Overall, just 16% of plan sponsors currently offer a financial wellness program for their employees. But importantly, nearly four in ten (38%) say they are likely to consider adding such a program in the future. A view by plan size reveals that the larger employers are leading the charge, as more than one-third (36%) of Large-Mega plans currently offer a financial wellness program. Yet interest in adding a financial wellness program is relatively strong and consistent across plan size segments, with 37% of Micro plans, 43% of Small-Mid plans and 44% of Large-Mega plans open to considering this level of assistance for their employees. These findings suggest that the opportunity to strengthen client relationships is greatest for providers and advisors who think holistically about the financial health and security of the employees they serve. Continue reading

Plan Sponsors Look to Providers for Support

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Plan Sponsors Looking for Provider Support

By most accounts, Americans are not saving enough for retirement and the probability of millions of future retirees running out of money is high. Plan participant reliance on employer-sponsored retirement plans as a top source of retirement savings has never been greater. This presents a significant pressure point that 401(k) plan providers face in an industry that has become highly scrutinized from a legal and regulatory standpoint.

Additionally, plan sponsors have high expectations of their plan providers to offer outstanding service quality and competitive fees without sacrificing strong investment option performance. Alternatively, plan sponsors feel the pressure as internal company directives demand offering a successful 401(k) plan with greater participant engagement using fewer resources and smaller budgets. As such, plan sponsors are focused on cost reduction more than ever and cite plan administration fees as the top reason for switching record keepers. However, despite the demand for cost containment, significantly more plan sponsors indicate that adequately preparing participants for retirement is a top three area of focus for 2016. Continue reading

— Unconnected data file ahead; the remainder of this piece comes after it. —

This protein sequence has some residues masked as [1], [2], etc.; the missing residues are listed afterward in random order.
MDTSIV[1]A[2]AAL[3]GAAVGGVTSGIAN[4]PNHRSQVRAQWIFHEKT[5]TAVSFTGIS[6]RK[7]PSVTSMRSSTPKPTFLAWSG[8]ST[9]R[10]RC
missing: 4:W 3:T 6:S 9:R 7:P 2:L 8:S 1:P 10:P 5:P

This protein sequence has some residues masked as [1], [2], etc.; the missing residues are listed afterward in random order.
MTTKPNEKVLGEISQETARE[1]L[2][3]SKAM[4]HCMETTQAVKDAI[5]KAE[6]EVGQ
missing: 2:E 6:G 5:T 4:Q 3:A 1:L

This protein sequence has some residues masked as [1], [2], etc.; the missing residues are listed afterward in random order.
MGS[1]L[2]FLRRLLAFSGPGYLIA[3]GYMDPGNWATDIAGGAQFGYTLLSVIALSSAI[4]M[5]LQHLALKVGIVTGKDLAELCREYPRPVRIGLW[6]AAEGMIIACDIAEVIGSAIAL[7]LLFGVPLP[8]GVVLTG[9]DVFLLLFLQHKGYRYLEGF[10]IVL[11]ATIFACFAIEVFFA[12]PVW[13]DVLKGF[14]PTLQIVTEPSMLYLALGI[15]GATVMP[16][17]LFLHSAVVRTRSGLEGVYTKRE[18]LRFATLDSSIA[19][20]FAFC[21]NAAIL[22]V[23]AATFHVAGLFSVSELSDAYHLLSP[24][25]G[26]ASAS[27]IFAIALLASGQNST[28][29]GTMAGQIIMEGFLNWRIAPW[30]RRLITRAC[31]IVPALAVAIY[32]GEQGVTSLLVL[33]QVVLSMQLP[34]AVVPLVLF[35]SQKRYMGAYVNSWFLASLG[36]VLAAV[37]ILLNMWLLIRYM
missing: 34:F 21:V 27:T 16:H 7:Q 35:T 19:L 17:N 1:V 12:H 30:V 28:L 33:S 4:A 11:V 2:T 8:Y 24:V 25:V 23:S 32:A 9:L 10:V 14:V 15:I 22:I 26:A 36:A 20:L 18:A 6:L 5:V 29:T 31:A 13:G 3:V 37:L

Lower Fees Drive Demand for ETFs in 401(k) Plans

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Driving Demand of ETFs

Plan sponsors are consolidating their investment menus to reduce cost, which should be giving DC investment managers cause for concern. Nearly two-thirds (65%) of plan sponsors point to investment fees as one of the primary factors they find most challenging to manage. Amidst the heightened attention on fees and expenses, we find increasing interest in ETFs, especially among larger plans which tend to be trend setters in the industry.

Nearly a quarter (23%) of 401(k) plans include ETFs in their investment menus today, and another 10% of plan sponsors indicate interest in adding these products going forward. Among plan sponsors who currently offer or plan to offer ETFs in the next 12 months, “lower fees” is tied with participant interest and demand as the primary driver of the appeal of these products. Close behind is the recommendation of a plan consultant or advisor, whose suggestions are likely influenced by the potential to lower the fees associated with investments in the plan. Continue reading